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Phonoclone boards, soldering, and Q1, Q2.

Posted 7th February 2013 at 06:34 AM by rjm

This is in response to several recent emails I've received, where people were having problems with, typically, one board having a bad V+ or V- regulated voltage output.

The number of cases relative to the number of boards shipped caused me to worry that a manufacturing error might have occurred, so at my request I had a customer return the phonoclone boards he had built to me for inspection.

I'm happy to report that the problem was traced to poor soldering technique, the boards themselves are fine. What had happened was solder had cooled before the component had fully settled, and pushing the component down to the board surface then tore the trace away from the bottom of the board, breaking the circuit.

Subsequently, thinking the transistors blown, he replaced them, doing a fair bit of damage to the pads of Q1, Q2.

Fortunately, I was able to fairly quickly set everything to rights, and the boards are now on their way back to him.

Lessons learned:

1. Soldering these boards is actually fairly difficult. The trace is a thin copper foil, 0.035mm thick, bonded to the fiberglass board. It can come unstuck and rip or tear. It takes practice and good, consistent technique to do it right. A powerful (60-80W), variable temp iron helps!

2. Once things go wrong, things tend to go from bad to worse. The pulling components in and out of the boards, especially without proper de-soldering tools, degrades the pads and traces. If the boards are built with the transistors reversed or switched, or if the board is accidentally powered up with V++ in V-- or some other strange configuration that puts V-- negative wrt COM, chances are you are going to damage or destroy both the electrolytics and some or all of the silicon, basically precluding any real chance of repair.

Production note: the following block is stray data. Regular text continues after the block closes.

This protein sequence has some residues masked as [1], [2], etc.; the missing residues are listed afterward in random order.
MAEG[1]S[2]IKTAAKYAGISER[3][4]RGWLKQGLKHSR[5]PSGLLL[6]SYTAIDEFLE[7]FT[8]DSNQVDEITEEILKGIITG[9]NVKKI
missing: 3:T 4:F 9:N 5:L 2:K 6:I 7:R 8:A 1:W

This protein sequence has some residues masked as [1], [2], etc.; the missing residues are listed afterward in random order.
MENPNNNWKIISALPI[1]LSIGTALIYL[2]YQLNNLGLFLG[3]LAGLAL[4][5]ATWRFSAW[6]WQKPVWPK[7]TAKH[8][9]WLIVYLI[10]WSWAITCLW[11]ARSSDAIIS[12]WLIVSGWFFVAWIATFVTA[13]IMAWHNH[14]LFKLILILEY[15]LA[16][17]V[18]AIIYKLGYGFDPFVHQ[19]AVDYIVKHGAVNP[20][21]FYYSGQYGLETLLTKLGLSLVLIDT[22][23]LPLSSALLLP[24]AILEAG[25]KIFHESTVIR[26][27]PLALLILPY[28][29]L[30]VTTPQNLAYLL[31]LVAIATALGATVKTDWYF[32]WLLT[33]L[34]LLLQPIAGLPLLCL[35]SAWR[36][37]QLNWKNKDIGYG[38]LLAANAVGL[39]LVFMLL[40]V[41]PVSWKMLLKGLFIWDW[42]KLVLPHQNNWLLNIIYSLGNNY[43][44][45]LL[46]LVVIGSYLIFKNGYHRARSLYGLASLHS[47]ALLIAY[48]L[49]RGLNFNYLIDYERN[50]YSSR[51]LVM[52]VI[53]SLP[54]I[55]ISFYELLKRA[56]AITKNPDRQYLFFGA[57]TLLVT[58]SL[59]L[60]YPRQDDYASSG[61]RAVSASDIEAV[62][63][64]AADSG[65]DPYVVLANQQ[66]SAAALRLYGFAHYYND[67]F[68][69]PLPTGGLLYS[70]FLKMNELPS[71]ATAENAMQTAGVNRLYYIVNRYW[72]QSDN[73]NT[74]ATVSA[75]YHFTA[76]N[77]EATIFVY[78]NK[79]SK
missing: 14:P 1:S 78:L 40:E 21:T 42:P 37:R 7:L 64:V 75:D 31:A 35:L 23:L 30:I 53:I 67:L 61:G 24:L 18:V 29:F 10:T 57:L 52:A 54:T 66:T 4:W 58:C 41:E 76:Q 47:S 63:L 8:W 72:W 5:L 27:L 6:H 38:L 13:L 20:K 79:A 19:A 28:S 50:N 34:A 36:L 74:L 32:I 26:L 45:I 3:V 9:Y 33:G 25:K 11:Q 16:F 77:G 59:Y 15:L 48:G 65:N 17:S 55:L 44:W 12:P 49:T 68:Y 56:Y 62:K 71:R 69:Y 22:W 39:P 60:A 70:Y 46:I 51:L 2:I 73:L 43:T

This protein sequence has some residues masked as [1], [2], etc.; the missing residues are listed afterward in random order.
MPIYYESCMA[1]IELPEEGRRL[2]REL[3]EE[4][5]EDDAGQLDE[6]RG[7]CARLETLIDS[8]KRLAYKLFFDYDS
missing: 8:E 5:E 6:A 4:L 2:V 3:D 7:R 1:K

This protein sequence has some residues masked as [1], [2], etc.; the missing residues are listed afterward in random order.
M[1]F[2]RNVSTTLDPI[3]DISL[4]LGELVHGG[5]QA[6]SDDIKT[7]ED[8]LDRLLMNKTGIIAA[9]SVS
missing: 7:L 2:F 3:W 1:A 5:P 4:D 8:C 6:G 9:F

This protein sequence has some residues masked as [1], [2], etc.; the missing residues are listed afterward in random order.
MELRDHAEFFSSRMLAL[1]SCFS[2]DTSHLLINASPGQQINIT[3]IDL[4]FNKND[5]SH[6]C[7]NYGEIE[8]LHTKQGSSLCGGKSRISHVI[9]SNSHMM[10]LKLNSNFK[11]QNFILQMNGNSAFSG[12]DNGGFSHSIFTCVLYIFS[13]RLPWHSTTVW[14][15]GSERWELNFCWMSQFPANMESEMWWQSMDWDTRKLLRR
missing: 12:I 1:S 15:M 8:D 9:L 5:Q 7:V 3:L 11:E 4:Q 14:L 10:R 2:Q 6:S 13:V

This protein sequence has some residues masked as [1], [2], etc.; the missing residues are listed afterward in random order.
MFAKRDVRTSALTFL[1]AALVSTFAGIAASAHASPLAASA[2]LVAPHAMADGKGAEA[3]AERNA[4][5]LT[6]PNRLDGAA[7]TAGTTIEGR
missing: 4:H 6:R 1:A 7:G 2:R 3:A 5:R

So, please be careful. Get it right the first time. If things do go wrong, stop and get in touch with me rather than pulling things apart.
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  1. Old Comment
    dimkasta's Avatar
    May I suggest bigger pads? We have talked about it before. Even if you can t easily alter the component toolset, it should be fairly easy to apply plain bigger pads on top of the existing ones.
    Posted 7th February 2013 at 10:01 AM by dimkasta dimkasta is offline
  2. Old Comment
    rjm's Avatar
    This could be done for the resistors, but for the rest of the components the pad size is restricted by the lead pitch. (The larger electrolytic capacitors already come with a healthy pad size. The transistor pads, for example, are pretty much stuck as they are.)

    Home-etched boards seem to be far more robust than the ones I get fabbed. The copper layer has less tendency to delaminate. I could request double-weight copper layers, but last time I did that people complained about the higher thermal conductance: the heat wicked away from the pad area so quickly it was difficult to solder!
    Posted 8th February 2013 at 08:12 AM by rjm rjm is offline

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